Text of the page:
Some of my colleagues on the other side of the aisle have said we shouldn’t put such restrictions on a private company. But we have to remember that this isn’t your typical private company. The underlying bill to authorize the pipeline would throw out the established approval process for the construction of a cross-border pipeline by a foreign corporation. That means all of the important assessments regarding things such as safety and the environment that our Federal agencies might have made on this project are tossed by the wayside. So if Congress is going to intervene on behalf of this foreign company, then the least we can do is to make sure the company building the pipeline uses American-made iron and steel. This is a very pragmatic amendment . We all have different views on the approval process for this pipeline, and while I believe Congress should not circumvent the approval process we have in place, I think we can all agree that we want jobs here in America.
Alaska Senator Murkowski who supports Keystone, added that TransCanada already committed to using 75% American steel
This pipeline is a private project. This is not a federally funded infrastructure project. This would be the first time that Congress has directed or forced private parties to purchase domestic goods and materials.
We actually asked the Congressional Research Service to look into this to see if there was any other instance at the Federal level where private parties were told that they must purchase 100-percent domestic goods and materials, and so far the answer to that inquiry has been that they can find no instance of that.
I think we need to be careful about this as a precedent because if we are going to direct this particular project–the Keystone XL–to have this requirement on it, where do we go next? What will happen to the next project that we have? Will it be the next pipeline or the next renewable energy project? Where does this slippery slope go?
I think it is fair to note that TransCanada has made a commitment to have 75 percent of the pipes for this project come from North America, and fully half of that–more than 332,000 tons of steel will come from the State of Arkansas.
I am with the Senator from Minnesota. We want to make sure we get as many jobs as we absolutely can and make sure they are good-paying jobs–whether it is in steel making or widget making or welders. This is about jobs. This is what we want to do to encourage jobs. I think we need to be very cognizant of what this particular amendment would do. This amendment –for the first time ever–would direct a private entity to utilize all American-made products throughout the process of the construction. It is important to note that the American Iron and Steel Institute has been a strong supporter of the Keystone XL Pipeline. We have all received a letter–they called it a Steelgram–from the American Iron and Steel Institute. They let us know very clearly and in no uncertain terms that they support Keystone XL. They said it is essential that Congress act to ensure the approval of the Keystone XL Pipeline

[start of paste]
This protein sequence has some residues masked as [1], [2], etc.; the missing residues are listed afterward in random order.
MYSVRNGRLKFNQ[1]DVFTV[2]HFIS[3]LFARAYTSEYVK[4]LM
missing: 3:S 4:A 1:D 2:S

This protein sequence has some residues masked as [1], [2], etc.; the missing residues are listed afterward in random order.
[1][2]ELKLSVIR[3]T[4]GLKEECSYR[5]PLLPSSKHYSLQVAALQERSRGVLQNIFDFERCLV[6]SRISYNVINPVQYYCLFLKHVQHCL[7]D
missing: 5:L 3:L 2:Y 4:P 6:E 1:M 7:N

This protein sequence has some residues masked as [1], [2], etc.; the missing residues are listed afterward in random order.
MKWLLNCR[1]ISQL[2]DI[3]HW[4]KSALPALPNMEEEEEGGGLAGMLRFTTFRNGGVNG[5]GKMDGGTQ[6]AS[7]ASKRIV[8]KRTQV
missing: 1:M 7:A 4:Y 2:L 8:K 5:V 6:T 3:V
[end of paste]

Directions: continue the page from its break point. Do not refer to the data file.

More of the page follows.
Senator Durbin spoke about Republican hypocrisy concerning Keystone amendments (there are 247 by the way)
When the Democrats insisted that this pipeline’s product–the oil that is refined and used for consumption–be sold in the United States, the Republicans voted no. The Republicans voted no. I have a lengthy memo on my desk of all of the Republican Senators who have come to the floor insisting that the Keystone Pipeline was going to create more gasoline, more diesel fuel, and help the American economy. Yet, when Senator Markey of Massachusetts offered an amendment to say keep the products coming from the Keystone Pipeline in the United States, the Republicans, to a person, voted no.
Then Senator Franken came forward and said, Well, let’s agree that if this is about jobs in America that the Keystone Pipeline will use American steel. That seems reasonable to me, and I voted for it. The Republicans voted no. They defeated the notion that we would use American steel to build this pipeline.
This pipeline is Senate Bill 1 for the Senate Republicans. It is their highest priority. One would think that if it truly is a jobs bill, they would want American steel to be used to build the pipeline; let our steel mills build this pipeline in the future, create the jobs in America, and they voted no.
Yesterday I offered an amendment as well. We know at the end of this pipeline, if tar sands reach the United States through this means or otherwise, it is a pretty nasty process taking the tar and sand out of the oil, and what is left over is a nasty product known as petcoke.
Petcoke is now being stored in three-story-high piles in the city of Chicago. I have seen it. And the city is trying to get to the point where it is at least contained and covered. Yet, the company that owns it, which incidentally is a company owned by the Koch brothers–what an irony–this company has resisted the idea of covering these petcoke piles, so this nasty black substance blows through the community in southeast Chicago. The city of Chicago is in a battle.
I tried to put in an effort yesterday so that we would establish standards for transportation and storage of petcoke, and the Republicans insisted it was a benign substance, it isn’t hazardous, not dangerous, don’t worry about it. If some of the Senators who voted against my amendment , tomorrow, God forbid, face this issue in their community, I think they will have a little different view of petcoke and what it can do to people, the impact it has on respiratory disease and asthma.
Yesterday I didn’t prevail. But I can tell my colleagues how over the years, as I fought the tobacco companies and they insisted there was nothing dangerous about tobacco, I heard those arguments from industry just as we are hearing the petcoke arguments from the petcoke industry. Ultimately, good sense prevailed, public health prevailed, and we moved toward regulation of tobacco products. We should do the same–basic regulation–to protect the public from any negative impact on their health relative to petcoke.